Have you ever wondered what working for a particular company would be like? Sometimes a job posting does not provide all the details that you need or want to know to help you decide if you want to apply for that position. You may want to know what management is like or if the workload is reasonable or what the customers are like.
It is okay to research a potential employer. There is a very good chance a potential employer will research you with a background check. So checking a company’s background is not out of line. Thankfully, you can check reviews of potential employers in the same way that employers can check your references.
Two websites that I have used to research work at home companies are Indeed.com and Glassdoor.com. Indeed is considered more of a job website for traditional commuting jobs but it is also a wonderful resource for finding remote jobs. The site provides a section for current and past employees to post reviews of companies for which they have worked and links those reviews to a company’s job postings.
Glassdoor is a website primarily dedicated to providing a place for current and past employees to post reviews of companies for which they have worked. Glassdoor provides job postings as well. Both Glassdoor and Indeed provides a rating system in which to grade each company. They also provide an opportunity to leave a written review.
Indeed and Glassdoor have provided quite a bit of insight on some of the companies and positions for which I have considered applying. Some reviews were encouraging and led me to move forward with my application, while other reviews have left me apprehensive about applying. Then there were some reviews that were very mixed and left me confused. From my experience, there are a few things to keep in mind when considering these reviews.
1. Age of the Review
I have observed several companies whose reviews fell into two distinct ratings. Either the reviewer hated the company or loved the company. There were not many ratings that fell somewhere in between. I would then noticed that the bad reviews often fell into either a recent time period of less than a year or a long passed time period of more than a year and the great reviews fell into the opposite time period. So Company ABC would have a lot of high ratings from 2 years ago but recent ratings within the last year have been consistently low. Or Company XYZ would have pretty low ratings from a couple of years ago but its recent ratings from the past year were much better.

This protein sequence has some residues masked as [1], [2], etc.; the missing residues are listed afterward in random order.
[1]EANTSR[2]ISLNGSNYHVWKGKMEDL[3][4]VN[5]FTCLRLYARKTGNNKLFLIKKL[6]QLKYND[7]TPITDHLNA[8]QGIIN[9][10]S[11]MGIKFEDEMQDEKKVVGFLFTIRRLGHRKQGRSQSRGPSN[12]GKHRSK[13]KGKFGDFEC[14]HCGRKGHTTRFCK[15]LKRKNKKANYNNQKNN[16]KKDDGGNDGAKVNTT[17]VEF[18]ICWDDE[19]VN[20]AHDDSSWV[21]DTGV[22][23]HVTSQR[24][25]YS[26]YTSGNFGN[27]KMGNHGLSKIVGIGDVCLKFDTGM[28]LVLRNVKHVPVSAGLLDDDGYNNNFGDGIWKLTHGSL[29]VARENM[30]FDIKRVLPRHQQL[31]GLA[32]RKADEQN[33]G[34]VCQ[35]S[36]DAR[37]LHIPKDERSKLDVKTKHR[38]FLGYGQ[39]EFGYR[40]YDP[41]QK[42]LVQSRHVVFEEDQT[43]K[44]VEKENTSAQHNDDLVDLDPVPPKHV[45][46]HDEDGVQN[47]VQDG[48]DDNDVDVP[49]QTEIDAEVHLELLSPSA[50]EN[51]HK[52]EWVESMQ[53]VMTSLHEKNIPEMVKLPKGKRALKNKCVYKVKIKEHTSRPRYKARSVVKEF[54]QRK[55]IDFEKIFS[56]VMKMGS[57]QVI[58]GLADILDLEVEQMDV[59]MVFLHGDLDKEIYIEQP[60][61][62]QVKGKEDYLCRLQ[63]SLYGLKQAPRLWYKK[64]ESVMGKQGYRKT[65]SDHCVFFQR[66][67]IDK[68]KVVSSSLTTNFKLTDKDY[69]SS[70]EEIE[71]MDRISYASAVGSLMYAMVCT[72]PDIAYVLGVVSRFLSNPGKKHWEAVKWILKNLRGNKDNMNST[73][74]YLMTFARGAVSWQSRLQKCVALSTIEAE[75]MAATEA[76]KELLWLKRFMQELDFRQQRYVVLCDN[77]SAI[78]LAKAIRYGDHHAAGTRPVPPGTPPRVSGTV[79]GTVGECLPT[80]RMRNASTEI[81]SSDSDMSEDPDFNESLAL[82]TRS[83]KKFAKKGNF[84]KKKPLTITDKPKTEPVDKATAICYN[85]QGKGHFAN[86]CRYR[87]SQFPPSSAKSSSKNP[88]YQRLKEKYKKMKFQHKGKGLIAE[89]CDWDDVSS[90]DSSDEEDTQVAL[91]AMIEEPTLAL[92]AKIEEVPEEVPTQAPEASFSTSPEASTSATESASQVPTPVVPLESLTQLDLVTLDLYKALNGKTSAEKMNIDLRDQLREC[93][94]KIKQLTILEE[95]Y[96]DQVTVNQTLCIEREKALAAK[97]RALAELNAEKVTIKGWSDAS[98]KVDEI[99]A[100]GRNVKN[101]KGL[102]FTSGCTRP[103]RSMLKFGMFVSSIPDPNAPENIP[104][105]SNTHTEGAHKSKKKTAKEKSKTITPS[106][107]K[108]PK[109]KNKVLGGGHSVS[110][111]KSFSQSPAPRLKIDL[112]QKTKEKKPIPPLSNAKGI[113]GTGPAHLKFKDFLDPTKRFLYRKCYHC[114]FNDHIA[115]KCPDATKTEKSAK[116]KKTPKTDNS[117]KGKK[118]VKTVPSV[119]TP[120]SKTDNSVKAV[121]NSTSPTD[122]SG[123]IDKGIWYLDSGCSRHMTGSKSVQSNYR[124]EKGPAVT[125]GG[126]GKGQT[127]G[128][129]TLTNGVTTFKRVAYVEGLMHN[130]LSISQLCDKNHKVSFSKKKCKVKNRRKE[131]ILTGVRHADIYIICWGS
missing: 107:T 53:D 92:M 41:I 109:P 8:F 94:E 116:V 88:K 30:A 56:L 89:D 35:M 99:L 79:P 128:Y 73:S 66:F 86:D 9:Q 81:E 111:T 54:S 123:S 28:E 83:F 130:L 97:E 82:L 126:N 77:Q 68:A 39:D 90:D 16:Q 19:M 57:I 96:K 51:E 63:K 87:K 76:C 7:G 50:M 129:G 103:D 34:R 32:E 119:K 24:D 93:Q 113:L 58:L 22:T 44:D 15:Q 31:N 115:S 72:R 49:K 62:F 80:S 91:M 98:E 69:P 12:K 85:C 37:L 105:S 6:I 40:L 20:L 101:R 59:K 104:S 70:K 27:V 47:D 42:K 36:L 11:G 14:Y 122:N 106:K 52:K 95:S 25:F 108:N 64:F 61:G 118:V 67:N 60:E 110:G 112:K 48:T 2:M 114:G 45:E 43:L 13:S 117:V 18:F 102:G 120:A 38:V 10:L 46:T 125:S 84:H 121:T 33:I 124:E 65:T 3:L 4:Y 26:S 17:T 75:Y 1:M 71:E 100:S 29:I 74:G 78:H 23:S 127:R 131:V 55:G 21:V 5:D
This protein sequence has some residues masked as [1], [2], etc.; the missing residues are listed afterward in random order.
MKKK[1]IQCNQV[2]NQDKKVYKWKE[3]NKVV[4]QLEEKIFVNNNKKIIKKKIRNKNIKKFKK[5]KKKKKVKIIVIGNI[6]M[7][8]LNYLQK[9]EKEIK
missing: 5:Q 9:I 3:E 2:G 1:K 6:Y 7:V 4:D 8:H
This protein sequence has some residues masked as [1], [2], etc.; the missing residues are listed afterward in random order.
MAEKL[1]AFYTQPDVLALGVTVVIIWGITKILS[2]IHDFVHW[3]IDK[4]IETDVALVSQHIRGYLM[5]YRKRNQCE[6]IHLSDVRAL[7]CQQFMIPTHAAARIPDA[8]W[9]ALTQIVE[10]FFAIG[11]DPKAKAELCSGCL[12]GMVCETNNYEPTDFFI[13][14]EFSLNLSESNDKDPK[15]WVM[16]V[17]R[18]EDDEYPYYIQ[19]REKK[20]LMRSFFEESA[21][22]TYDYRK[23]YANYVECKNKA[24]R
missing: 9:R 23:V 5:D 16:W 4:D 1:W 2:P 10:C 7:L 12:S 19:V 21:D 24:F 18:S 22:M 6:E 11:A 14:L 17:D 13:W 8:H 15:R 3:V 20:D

I took ratings like this to mean that the company had either improved its performance with its employees – if the ratings went up over the last year or so – or the company had become worse – if the ratings went down. I gave more weight to the most recent ratings because they were a better indicator of how well the company was currently regarded by its employees.
2. Length of the review
Suggestion: Always read the reviews. Do not rely on the ratings alone. A written review gives the story behind the rating.
The most insightful reviews are always those that have a lengthy written comment. A short review of only a sentence or two tells you almost next to nothing. Often a short review is just a rant from a disgruntled former employee that does not add any insight to your research.
A long but well-written review often provides lists of pros and cons and likely covers a number of the questions you really want to be answered about the potential employer. I tend to give more weight to written reviews that provide well-thought-out reviews that justify their rating for a company, regardless if the rating is high or low.
3. Employee’s Location
Many companies have more than one office or location. However, Indeed or Glassdoor may or may not make a distinction between each location. Therefore, low reviews from a company’s New York office may be mixed in with high reviews from their Los Angeles office.